Family Private Money|Hard Money| Fee Structure?

11 Replies

I'm currently in scale mode and would like to join forces with a family member who has offered a sizable amount of money to invest. Right now I'm in BRRR mode and have been pretty successful the last year. The family member doesn't have any idea of what they'd want to charge me so It's up to me to suggest a fee structure.

My only question is how much should I charge myself in points and interest?                 

I'm thinking a HML at 10% is a good return for a family member. The hope is to refinance with a bank in 6-12 months.

Not sure where to start and make it mutually beneficial. 

                         

I agree with other posts that the market rate for a HML is 10-12% with some points. However, is your family member an active hard money lender? If they didn't lend to you what return would they be getting?

HML's are able to charge points and higher interest because that is their full time job. They know the business, they spend time in it, they know how to underwrite loans and people and deals. They expect a small chance present to take back your home.

Private lenders, your family member included, are a step further in the passive investor direction than a HML in my mind. They don't do this full-time usually. They don't have to worry about things going wrong as much. In exchange for a safer investment, they should expect less in return.

I borrow from several private lenders and we don't mess with points or amortization tables. If the deal is a flip, I pay 6-months' interest at day 1 and another 6-months' at day 181. If the deal is a rental, we keep it short-term with 2 year notes at 8-10% interest only. 

@Michael Glaser it depends a lot of what the family member (or friend in my case) is doing with those funds also, IMHO. 

I did a rehab loan on a property that I was flipping, with both the primary loan for purchase and the rehab loan coming from 'private money'. 

The purchase was from another flipper that I did construction work for. He had too many homes at once. He sold it to me for $0 down and interest only payments of 6% annual rate. He borrowed HIS money to buy it at 3% from his family members. They were happy to get that as they were retired farmers with hundreds of thousands in CDs at less than 1%. He was happy to make a 3% spread selling it to me, and making 10K on the deal too over what he purchased it for the week before.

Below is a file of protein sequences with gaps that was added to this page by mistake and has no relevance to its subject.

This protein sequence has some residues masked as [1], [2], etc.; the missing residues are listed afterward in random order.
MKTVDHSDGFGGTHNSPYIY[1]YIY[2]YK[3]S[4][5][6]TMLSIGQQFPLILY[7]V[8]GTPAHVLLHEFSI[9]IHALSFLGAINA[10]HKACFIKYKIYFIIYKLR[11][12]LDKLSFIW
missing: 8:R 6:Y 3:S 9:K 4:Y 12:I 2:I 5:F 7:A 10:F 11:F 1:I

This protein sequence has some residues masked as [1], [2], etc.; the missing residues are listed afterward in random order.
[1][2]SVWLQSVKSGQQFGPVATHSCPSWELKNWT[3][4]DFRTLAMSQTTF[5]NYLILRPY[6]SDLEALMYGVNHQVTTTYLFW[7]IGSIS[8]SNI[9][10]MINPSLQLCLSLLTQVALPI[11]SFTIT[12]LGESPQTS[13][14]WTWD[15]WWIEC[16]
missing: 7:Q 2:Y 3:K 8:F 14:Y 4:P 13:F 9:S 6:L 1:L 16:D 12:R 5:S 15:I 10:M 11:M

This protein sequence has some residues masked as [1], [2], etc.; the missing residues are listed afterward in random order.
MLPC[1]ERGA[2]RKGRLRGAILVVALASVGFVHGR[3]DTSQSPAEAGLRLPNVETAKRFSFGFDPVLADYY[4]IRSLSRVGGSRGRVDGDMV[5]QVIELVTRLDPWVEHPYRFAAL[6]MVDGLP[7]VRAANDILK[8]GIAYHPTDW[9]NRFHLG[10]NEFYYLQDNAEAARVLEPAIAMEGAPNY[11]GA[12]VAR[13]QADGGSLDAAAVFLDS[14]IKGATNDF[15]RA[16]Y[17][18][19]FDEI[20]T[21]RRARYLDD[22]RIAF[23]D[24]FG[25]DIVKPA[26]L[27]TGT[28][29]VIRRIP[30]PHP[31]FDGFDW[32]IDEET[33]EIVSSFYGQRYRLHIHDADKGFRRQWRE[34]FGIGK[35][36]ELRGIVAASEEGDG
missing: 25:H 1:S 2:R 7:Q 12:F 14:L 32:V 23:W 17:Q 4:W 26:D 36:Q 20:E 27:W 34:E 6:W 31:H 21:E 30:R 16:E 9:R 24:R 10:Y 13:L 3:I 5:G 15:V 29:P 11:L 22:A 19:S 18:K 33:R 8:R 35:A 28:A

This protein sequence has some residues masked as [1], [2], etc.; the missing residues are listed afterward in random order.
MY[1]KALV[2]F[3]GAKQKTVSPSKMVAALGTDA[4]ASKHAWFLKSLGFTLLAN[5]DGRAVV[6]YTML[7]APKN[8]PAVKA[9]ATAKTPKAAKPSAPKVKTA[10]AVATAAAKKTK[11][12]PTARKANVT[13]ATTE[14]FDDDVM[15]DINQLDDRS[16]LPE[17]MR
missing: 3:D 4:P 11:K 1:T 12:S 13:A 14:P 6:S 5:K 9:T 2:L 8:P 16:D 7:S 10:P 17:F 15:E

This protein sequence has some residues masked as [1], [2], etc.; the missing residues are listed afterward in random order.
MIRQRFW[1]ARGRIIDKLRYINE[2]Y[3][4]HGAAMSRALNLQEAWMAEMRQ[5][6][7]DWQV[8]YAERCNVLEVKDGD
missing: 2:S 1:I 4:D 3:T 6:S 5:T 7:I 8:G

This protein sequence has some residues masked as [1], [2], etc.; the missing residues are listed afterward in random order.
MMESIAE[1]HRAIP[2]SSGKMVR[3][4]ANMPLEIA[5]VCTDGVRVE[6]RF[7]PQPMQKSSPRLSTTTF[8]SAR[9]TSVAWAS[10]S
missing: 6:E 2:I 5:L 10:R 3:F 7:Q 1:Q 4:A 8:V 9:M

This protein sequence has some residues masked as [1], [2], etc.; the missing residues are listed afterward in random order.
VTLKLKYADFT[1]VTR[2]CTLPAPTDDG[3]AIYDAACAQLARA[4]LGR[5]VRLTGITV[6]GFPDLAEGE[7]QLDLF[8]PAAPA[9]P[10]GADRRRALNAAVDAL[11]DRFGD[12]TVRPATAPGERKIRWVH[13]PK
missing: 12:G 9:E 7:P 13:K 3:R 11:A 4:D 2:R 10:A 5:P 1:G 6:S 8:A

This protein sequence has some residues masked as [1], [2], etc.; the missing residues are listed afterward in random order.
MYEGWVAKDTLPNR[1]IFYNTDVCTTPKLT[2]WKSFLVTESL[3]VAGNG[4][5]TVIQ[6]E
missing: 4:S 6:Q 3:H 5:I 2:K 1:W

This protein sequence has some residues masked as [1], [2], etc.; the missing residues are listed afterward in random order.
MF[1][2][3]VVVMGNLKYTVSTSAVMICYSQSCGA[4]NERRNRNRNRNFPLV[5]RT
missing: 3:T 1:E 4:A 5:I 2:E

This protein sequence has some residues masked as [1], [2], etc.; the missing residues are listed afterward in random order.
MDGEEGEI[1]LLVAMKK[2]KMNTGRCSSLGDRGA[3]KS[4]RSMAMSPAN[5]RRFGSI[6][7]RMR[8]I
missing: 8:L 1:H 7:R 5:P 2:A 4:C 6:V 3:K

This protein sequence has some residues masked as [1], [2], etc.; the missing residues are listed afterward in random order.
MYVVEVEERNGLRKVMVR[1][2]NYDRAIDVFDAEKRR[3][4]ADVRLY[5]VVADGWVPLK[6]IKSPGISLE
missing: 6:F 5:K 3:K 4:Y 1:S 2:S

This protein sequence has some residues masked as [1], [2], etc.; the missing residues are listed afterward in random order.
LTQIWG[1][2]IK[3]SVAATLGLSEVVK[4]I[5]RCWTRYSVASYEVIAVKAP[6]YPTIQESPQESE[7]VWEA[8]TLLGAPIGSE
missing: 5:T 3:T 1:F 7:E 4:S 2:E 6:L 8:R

The fix up funds came from a family friend who is retired and a former landlord in his younger years. An extensive portfolio of investments with a good portion in CDs as Bonds. He was glad to loan the fix up funds at 3% also. These were both individuals I had known for YEARS and we had total trust in each other, and EVERYTHING was in writing. 

Last year, we borrowed from one of them again on a rental house we owned free and clear. He got a first position lean and 5% interest on a 5 year repayment schedule. Similar to bank rates but a whole lot simpler. 

These were both individuals that were more looking for a 'better ultra safe return' on the conservative part of their portfolios than someone looking to make an 'better return than the stock market returns'. 

Both can be the right answer, just depends on their needs. 

Dan Dietz

There is certainly nothing wrong with borrowing from family - just be sure to be very transparent and put it in writing regardless. I have a 5% loan with a family member who was happy to do that because it was way better than sitting in a money market account like it had been.

@Michael Glaser Yes I am basing that rate that we charge here in Houston at Tidal Loans. Also regarding it being a family member, I've personally done loans at that rate with no points. One thing I wish I did with my family member was record a deed of trust at the the county like we normally would. 

Lesson learned, lets just say that loan had a number of extensions. 

It depends on your relationship with them, how experienced you are, and what their expectations are.

My personal philosophy is that I don't pay my PMLs more than my HMLs.  When I first started in real estate, I paid them 20-30% since they essentially jump-started my business.  Now I pay them more like 6% because I get hard money at 7-9% and around 1.5pts.

I talk more about private money (and how it can be worth it to sometimes pay even more than hard money) in this thread:
https://www.biggerpockets.com/forums/49/topics/571172-private-money-discussion